Slide the dryer away from the wall and pull up around its top panel.
Remove the unit’s lint screen and open the dryer door. Refer to your manual to locate the screws that secure the control board to the inside of the top panel. Take them out with a screwdriver. Release all tabs holding down the console in place, using a flat head screwdriver. Pull up on the console to dislodge it from its slots.
Locking tabs located on the left and right sides of the control board hold it in place. Release the tabs by pushing them to the left with your fingers. Next, pull out the harness plug from the connection receptacle on the control board. Remove the screw that secures the control board in place, and remove it from its mounting brackets.
Slide the new board into place, lining it up with the mounting screw hole. Insert the mounting screw into the top of the machine if it isn’t already there. Align all wires with their corresponding harnesses. Make sure that they are snapped into place completely, so they don’t come out when you move the machine around. Refer to your photo for a reference on how to connect all of your wires. From here, you are good to go!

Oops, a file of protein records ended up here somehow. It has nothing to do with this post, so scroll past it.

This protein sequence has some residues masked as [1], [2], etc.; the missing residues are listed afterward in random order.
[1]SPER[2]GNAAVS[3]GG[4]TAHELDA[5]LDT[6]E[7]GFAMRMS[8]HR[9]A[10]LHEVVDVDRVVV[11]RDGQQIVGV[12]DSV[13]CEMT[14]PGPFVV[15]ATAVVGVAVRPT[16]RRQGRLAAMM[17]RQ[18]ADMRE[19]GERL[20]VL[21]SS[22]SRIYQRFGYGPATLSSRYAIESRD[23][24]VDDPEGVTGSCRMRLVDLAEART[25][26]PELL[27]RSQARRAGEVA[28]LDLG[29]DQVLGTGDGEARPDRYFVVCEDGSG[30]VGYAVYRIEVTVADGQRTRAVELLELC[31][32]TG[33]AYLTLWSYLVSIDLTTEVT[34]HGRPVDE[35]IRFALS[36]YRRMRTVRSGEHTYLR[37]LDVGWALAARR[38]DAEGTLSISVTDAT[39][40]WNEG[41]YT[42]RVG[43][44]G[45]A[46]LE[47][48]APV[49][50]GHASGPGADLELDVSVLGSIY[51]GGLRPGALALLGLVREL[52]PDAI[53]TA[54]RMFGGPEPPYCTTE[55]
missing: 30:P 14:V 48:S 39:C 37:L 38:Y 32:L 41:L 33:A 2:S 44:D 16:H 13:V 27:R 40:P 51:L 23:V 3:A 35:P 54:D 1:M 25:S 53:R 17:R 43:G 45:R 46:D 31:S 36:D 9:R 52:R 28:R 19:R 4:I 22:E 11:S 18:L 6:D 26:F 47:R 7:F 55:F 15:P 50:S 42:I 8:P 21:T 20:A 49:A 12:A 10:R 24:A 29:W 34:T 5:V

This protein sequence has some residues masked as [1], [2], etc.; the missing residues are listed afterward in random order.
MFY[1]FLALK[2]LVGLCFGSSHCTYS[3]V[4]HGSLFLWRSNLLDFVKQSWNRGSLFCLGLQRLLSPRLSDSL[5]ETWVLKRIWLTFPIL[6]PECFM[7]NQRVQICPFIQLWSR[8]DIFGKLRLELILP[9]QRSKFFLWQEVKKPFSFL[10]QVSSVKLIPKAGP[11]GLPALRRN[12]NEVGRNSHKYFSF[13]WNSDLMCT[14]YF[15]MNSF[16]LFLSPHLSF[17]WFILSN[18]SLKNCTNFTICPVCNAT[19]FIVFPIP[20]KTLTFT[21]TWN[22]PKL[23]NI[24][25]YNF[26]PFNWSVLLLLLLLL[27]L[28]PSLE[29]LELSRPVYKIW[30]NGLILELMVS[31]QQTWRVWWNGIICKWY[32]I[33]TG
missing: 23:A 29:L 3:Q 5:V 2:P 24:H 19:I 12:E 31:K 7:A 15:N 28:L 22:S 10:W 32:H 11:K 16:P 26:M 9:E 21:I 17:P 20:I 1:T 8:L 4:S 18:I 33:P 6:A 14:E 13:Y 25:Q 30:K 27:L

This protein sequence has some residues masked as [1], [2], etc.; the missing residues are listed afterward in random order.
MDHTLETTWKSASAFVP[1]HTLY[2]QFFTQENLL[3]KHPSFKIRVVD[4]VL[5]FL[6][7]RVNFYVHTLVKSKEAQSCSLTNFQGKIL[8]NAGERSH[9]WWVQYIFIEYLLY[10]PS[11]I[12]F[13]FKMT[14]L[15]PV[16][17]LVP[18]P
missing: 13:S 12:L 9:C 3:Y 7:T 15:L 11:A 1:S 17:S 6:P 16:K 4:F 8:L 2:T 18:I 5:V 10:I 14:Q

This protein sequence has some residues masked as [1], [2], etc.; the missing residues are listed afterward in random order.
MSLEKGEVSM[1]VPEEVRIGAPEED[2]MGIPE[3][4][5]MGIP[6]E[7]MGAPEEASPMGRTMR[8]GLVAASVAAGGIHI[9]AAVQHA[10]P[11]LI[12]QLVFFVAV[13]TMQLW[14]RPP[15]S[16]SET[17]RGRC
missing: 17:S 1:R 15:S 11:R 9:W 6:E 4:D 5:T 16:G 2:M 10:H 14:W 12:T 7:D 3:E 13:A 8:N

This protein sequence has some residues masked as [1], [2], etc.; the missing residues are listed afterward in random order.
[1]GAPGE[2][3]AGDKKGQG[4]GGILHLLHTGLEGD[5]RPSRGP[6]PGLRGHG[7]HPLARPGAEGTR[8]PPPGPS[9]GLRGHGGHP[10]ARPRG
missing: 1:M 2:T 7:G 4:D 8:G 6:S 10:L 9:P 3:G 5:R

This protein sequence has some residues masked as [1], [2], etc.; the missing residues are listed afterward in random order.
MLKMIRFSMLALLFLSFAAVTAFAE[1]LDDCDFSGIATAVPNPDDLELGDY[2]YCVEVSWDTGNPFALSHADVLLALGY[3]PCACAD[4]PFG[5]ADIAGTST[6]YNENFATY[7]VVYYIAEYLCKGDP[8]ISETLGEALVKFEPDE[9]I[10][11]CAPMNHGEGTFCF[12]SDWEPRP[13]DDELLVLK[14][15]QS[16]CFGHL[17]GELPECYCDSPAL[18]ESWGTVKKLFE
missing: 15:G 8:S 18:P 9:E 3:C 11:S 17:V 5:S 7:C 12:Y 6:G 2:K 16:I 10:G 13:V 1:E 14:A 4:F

Faulty Door Switch
The door switch only allows the dryer to run when the door is fully latched. If you find that your dryer stops before it should, you may have a problem with the door switch. A faulty switch doesn’t always mean replacement is in order. You might be able to fix it yourself or just get a repair person to give it a look.
To test the door switch, unplug the dryer. Using your multimeter, put the black probe on the COM terminal of the switch. Put the red probe on one of the other terminals (C or NO), and attach the red probe to the positive (+) terminal on your multimeter. Use your multimeter to check for continuity between two terminals on your dryer’s plug end. If the door switch is faulty then replace it.